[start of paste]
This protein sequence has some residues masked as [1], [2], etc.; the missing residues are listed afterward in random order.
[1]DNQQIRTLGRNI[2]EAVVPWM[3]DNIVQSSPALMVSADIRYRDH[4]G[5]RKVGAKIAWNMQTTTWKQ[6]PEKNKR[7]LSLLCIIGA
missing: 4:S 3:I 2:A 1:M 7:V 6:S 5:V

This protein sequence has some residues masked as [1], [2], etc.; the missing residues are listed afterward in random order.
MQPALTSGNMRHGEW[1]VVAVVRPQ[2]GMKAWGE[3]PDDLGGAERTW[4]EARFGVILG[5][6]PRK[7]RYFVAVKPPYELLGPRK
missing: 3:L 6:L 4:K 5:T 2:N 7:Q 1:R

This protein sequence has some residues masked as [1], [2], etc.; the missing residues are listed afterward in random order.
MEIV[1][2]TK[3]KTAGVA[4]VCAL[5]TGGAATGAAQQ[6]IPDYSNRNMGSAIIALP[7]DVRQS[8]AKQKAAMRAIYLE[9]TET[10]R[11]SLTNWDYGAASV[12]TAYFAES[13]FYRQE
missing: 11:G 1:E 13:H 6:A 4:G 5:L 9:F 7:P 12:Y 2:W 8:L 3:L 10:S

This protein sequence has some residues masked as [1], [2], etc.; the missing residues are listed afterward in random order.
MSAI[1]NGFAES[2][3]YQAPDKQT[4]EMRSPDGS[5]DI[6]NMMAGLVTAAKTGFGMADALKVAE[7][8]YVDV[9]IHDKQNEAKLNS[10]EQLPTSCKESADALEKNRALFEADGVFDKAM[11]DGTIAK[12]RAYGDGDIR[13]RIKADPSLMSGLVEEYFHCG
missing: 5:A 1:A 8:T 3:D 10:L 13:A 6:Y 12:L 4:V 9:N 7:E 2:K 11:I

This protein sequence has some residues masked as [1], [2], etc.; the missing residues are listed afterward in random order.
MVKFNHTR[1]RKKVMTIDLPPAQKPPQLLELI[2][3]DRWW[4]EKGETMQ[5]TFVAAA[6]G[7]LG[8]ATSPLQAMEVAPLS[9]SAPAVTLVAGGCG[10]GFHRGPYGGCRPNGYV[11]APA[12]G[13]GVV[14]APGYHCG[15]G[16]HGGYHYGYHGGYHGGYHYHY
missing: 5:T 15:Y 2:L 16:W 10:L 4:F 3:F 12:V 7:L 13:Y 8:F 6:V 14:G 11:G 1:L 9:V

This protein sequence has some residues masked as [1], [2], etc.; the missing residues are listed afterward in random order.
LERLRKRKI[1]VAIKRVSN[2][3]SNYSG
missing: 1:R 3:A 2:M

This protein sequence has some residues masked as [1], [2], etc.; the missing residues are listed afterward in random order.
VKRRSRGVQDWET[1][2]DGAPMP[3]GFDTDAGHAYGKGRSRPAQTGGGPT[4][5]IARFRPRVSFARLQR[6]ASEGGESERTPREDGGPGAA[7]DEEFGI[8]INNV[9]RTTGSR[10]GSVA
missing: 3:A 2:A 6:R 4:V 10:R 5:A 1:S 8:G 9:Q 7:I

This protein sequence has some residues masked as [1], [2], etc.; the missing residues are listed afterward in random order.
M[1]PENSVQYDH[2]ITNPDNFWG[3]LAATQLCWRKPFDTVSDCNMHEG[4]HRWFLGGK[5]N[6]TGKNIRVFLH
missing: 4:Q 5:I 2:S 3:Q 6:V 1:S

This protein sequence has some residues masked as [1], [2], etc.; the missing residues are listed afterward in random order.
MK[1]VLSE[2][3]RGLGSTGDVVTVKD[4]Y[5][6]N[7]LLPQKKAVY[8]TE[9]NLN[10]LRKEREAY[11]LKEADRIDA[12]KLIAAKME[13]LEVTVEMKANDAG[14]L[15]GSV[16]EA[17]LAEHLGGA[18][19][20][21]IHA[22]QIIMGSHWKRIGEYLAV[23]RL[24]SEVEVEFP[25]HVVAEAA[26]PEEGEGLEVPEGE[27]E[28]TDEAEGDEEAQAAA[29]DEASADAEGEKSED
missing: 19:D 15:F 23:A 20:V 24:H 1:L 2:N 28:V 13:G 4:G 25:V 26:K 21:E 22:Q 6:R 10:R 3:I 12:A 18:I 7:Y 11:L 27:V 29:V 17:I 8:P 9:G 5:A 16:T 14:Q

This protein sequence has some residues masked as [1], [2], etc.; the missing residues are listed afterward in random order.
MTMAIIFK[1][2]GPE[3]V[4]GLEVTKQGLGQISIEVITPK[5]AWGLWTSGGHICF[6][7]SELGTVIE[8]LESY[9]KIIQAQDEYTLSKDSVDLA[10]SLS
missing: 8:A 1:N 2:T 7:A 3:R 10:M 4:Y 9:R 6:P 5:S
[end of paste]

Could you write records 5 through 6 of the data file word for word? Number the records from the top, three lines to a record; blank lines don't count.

This protein sequence has some residues masked as [1], [2], etc.; the missing residues are listed afterward in random order.
MVKFNHTR[1]RKKVMTIDLPPAQKPPQLLELI[2][3]DRWW[4]EKGETMQ[5]TFVAAA[6]G[7]LG[8]ATSPLQAMEVAPLS[9]SAPAVTLVAGGCG[10]GFHRGPYGGCRPNGYV[11]APA[12]G[13]GVV[14]APGYHCG[15]G[16]HGGYHYGYHGGYHGGYHYHY
missing: 5:T 15:Y 2:L 16:W 10:L 4:F 3:F 12:V 7:L 13:Y 8:F 6:V 14:G 11:G 1:L 9:V

This protein sequence has some residues masked as [1], [2], etc.; the missing residues are listed afterward in random order.
LERLRKRKI[1]VAIKRVSN[2][3]SNYSG
missing: 1:R 3:A 2:M